Three Spinnerbait Tips from Bass Pro Alton Jones | Field & Stream

Three Spinnerbait Tips from Bass Pro Alton Jones

Cliff Gardiner & John Keller

Bass tournament pro Alton Jones won the 2008 Bassmaster Classic with jigs, but the Texas angler is equally skilled at using spinnerbaits. At this time of year, he carries more spinnerbaits than jigs in his tackle box because they may be the most versatile bass lures of spring and early summer. Here are three tactics and modifications that the champ relies on to get the most out of a spinnerbait.

Vary the Retrieve
Never cast and retrieve a spinnerbait without changing your retrieve speed once or twice. The easiest way to do this is to raise the rod tip slightly as you're reeling--to make the lure climb--then lower the rod and stop reeling, which lets the spinnerbait fall slightly. "This changes the lure's vibration because the blades spin differently," Jones says. "Strikes come as the blades make that change, most often just as the lure starts falling. Even a rise and fall over a few inches can make a difference."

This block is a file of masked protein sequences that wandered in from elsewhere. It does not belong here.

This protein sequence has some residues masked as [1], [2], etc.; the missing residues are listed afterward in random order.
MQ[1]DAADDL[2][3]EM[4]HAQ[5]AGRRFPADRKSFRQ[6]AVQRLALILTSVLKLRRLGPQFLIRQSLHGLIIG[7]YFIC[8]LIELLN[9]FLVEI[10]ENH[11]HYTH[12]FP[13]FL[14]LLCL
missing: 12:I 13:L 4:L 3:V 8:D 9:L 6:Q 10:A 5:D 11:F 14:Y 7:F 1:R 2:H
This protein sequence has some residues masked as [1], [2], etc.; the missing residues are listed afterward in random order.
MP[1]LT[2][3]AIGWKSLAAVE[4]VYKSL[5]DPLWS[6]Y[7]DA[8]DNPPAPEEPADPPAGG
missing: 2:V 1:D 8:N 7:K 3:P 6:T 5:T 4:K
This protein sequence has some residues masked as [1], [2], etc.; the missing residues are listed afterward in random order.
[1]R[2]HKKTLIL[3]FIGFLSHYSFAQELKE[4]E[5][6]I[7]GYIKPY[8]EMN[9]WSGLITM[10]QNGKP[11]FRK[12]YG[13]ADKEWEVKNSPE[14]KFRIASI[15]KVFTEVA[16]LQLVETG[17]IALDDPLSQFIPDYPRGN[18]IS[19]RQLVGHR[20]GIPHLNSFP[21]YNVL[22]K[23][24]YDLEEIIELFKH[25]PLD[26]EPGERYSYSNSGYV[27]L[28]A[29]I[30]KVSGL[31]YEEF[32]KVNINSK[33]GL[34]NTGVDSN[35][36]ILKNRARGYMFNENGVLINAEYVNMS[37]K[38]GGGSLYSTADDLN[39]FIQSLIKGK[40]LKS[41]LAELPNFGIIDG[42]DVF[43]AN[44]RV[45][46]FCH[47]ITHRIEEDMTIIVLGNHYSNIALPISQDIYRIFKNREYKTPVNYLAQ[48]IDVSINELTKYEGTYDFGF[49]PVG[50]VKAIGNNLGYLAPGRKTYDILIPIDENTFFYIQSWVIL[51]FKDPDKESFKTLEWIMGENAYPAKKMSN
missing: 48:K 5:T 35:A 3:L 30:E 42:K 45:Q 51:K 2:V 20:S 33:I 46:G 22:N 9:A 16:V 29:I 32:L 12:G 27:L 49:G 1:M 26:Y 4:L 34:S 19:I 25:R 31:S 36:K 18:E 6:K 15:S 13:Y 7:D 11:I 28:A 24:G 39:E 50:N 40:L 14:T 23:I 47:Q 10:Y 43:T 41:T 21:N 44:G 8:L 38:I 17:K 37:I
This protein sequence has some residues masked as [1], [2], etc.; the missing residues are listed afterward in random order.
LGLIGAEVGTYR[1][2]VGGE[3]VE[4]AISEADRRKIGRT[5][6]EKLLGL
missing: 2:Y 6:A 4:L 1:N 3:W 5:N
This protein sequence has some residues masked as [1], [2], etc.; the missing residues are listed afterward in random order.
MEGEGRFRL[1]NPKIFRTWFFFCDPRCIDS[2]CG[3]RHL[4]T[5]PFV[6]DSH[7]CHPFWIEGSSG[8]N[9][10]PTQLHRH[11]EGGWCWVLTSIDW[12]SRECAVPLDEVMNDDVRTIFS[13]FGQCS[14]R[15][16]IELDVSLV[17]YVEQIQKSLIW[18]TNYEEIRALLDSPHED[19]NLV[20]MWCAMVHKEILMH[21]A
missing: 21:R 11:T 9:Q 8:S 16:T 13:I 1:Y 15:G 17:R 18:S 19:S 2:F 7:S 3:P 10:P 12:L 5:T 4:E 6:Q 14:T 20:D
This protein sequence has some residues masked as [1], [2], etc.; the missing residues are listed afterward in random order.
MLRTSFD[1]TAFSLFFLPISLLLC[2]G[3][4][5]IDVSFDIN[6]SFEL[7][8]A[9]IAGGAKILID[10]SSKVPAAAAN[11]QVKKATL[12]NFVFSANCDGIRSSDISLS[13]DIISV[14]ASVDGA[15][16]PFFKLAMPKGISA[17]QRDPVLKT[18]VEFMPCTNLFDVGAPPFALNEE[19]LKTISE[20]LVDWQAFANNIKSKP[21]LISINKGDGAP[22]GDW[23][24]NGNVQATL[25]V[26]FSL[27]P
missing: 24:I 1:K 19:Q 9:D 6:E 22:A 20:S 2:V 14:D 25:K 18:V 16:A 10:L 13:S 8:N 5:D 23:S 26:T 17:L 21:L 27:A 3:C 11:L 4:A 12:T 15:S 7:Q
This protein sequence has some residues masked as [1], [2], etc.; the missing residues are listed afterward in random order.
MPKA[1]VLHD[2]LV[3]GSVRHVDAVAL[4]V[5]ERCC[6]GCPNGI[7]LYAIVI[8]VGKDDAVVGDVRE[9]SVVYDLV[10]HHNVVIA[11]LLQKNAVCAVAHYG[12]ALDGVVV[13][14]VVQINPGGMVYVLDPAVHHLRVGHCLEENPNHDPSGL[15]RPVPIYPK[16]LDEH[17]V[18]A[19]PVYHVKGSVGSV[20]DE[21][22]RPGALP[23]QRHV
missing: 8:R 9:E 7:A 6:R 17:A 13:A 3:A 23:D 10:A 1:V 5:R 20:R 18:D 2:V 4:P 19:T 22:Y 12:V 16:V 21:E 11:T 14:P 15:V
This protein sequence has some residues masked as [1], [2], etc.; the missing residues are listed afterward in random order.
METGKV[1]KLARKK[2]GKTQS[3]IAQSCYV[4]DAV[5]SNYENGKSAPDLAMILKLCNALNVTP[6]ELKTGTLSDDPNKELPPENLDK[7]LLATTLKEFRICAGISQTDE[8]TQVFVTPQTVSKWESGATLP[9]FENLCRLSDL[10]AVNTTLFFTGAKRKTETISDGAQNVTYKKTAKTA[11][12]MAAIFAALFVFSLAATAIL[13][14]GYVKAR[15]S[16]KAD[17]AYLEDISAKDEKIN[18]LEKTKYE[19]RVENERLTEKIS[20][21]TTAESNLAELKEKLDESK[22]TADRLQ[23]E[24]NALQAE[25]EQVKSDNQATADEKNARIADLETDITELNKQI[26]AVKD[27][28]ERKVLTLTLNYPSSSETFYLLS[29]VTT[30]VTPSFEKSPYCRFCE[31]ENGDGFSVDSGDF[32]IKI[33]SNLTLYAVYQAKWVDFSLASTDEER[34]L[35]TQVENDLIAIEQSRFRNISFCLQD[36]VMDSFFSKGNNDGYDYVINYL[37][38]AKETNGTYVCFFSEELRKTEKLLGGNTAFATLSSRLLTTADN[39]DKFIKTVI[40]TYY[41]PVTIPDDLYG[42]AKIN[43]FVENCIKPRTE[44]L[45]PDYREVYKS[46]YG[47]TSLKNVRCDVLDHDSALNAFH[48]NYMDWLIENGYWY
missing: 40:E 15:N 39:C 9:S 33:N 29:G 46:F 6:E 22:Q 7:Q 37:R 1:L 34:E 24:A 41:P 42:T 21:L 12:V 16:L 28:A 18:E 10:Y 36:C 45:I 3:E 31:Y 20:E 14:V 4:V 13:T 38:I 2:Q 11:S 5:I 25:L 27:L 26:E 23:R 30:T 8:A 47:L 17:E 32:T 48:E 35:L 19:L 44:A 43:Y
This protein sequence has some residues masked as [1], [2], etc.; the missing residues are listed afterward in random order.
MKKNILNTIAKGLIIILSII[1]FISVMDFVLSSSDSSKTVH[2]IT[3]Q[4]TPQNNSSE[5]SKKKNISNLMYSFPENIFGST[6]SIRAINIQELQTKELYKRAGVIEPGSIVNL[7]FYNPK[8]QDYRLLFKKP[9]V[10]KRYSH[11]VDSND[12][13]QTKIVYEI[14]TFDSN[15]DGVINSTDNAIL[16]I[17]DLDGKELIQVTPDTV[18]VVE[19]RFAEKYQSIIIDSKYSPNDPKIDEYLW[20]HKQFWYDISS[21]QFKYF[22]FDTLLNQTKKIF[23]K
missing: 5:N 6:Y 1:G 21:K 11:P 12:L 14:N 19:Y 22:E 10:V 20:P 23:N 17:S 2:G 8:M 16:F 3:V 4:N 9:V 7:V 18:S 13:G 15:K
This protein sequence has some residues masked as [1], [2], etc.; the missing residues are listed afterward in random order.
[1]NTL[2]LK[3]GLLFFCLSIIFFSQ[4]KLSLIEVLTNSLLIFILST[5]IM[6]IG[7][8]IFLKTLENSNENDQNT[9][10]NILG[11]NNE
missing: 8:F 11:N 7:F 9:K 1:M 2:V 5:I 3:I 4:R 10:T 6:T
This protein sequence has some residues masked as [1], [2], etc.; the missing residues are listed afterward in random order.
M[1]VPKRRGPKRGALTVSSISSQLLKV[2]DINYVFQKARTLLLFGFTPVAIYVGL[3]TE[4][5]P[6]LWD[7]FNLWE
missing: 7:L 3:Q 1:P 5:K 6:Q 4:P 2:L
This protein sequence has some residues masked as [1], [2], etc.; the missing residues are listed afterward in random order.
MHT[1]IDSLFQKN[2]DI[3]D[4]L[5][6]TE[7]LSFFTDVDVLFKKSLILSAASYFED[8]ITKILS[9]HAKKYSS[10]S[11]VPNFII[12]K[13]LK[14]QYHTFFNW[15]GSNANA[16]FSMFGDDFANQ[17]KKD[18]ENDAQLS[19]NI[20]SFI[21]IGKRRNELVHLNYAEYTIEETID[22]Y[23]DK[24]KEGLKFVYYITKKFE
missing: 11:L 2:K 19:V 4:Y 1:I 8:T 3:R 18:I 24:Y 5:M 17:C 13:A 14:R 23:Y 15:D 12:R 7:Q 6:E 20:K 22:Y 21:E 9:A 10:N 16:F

Change Blades
The three basic blade types are willowleaf (top), Indiana (middle), and Colorado (bottom). In general, the slim profile of the willowleaf is designed to perform best at high speeds, where it can deliver a lot of flash. The rounder Colorado spins slowly and doesn't put out as much flash. The blade in the middle--the Indiana--is a compromise that works best when retrieved at moderate speeds. If bass are hitting but consistently missing the lures, change blade color (say, from silver to gold) before changing type. To provide a completely different look, remove the spinnerbait skirt and replace it with a soft-plastic worm, a grub, or even a tube lure. Retrieve the lure just as you would one with a regular skirt.

Rip for Big Bass
Let the spinnerbait fall to the bottom in slightly deeper water and rip it up with a few fast cranks. Then stop reeling and let it fall back to the bottom. Repeat this for the entire retrieve. "Ripping a spinnerbait often brings reflex strikes from heavier fish that might have been watching the lure on the bottom," Jones says. "Use a 1⁄2- to 3⁄4-ounce spinnerbait with large willowleaf blades to create lots of flash."

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